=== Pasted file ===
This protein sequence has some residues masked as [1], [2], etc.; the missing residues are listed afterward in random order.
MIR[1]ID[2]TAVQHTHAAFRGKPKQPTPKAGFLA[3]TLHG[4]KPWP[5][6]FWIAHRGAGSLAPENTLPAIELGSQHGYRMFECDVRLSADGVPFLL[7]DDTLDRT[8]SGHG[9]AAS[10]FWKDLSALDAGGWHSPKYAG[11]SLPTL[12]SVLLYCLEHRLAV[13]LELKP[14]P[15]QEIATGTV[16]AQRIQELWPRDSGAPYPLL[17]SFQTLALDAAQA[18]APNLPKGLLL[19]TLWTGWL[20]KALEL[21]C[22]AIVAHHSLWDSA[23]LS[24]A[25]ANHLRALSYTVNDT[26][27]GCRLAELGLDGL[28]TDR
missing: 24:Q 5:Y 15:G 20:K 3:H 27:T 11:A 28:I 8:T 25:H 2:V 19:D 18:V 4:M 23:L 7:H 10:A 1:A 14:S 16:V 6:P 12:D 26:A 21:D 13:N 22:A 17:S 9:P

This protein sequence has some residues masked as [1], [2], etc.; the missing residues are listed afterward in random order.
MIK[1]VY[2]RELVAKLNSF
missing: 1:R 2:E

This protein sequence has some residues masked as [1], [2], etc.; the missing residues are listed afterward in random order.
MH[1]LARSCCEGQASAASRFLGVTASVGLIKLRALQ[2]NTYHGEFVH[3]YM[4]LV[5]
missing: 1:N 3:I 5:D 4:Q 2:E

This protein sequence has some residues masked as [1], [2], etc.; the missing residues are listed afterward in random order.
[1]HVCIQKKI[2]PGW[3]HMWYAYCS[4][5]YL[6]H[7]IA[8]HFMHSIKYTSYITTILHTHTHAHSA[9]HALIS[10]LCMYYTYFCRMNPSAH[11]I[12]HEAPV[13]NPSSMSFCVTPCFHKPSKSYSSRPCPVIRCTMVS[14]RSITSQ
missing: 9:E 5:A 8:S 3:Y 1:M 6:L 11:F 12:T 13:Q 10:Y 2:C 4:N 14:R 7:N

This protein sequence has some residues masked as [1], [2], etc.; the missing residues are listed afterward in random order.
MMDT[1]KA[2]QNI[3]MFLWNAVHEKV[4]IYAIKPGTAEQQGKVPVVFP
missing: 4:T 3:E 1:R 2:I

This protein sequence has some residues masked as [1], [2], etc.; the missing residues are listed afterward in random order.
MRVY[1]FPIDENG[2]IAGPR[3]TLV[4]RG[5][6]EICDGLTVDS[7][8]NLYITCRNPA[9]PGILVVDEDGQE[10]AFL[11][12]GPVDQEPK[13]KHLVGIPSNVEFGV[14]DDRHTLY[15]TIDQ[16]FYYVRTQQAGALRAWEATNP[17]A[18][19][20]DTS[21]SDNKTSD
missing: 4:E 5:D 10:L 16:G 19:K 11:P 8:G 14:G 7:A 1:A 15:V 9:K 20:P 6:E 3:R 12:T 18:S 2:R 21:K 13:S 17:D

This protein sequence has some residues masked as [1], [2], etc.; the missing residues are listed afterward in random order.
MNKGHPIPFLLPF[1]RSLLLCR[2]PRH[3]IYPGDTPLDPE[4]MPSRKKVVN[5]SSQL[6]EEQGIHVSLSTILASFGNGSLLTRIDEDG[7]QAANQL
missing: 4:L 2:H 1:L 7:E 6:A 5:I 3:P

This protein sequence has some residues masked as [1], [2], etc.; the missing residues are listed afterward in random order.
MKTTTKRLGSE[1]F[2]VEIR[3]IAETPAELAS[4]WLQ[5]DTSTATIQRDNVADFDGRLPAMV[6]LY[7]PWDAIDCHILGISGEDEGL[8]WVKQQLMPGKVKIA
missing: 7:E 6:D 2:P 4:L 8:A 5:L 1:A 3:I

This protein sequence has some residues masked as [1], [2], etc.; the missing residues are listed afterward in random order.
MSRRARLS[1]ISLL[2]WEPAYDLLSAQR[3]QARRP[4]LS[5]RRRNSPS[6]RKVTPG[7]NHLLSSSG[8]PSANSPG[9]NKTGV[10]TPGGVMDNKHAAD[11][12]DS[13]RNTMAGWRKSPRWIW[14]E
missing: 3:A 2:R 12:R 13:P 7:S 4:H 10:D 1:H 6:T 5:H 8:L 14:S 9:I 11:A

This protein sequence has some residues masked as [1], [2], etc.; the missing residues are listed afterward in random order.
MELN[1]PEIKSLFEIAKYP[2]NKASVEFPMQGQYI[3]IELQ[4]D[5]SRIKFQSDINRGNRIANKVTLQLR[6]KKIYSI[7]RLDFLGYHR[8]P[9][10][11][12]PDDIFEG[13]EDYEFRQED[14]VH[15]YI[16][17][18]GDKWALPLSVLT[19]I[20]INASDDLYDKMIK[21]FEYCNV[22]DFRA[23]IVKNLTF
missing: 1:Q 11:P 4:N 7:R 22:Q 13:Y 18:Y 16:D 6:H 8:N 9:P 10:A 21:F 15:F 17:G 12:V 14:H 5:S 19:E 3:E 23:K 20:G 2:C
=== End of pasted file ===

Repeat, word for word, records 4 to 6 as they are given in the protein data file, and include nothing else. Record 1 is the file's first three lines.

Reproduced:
This protein sequence has some residues masked as [1], [2], etc.; the missing residues are listed afterward in random order.
[1]HVCIQKKI[2]PGW[3]HMWYAYCS[4][5]YL[6]H[7]IA[8]HFMHSIKYTSYITTILHTHTHAHSA[9]HALIS[10]LCMYYTYFCRMNPSAH[11]I[12]HEAPV[13]NPSSMSFCVTPCFHKPSKSYSSRPCPVIRCTMVS[14]RSITSQ
missing: 9:E 5:A 8:S 3:Y 1:M 6:L 11:F 12:T 13:Q 10:Y 2:C 4:N 14:R 7:N

This protein sequence has some residues masked as [1], [2], etc.; the missing residues are listed afterward in random order.
MMDT[1]KA[2]QNI[3]MFLWNAVHEKV[4]IYAIKPGTAEQQGKVPVVFP
missing: 4:T 3:E 1:R 2:I

This protein sequence has some residues masked as [1], [2], etc.; the missing residues are listed afterward in random order.
MRVY[1]FPIDENG[2]IAGPR[3]TLV[4]RG[5][6]EICDGLTVDS[7][8]NLYITCRNPA[9]PGILVVDEDGQE[10]AFL[11][12]GPVDQEPK[13]KHLVGIPSNVEFGV[14]DDRHTLY[15]TIDQ[16]FYYVRTQQAGALRAWEATNP[17]A[18][19][20]DTS[21]SDNKTSD
missing: 4:E 5:D 10:L 16:G 19:K 11:P 8:G 14:G 7:A 1:A 15:V 9:K 20:P 6:E 3:R 12:T 18:S 2:R 21:K 13:S 17:D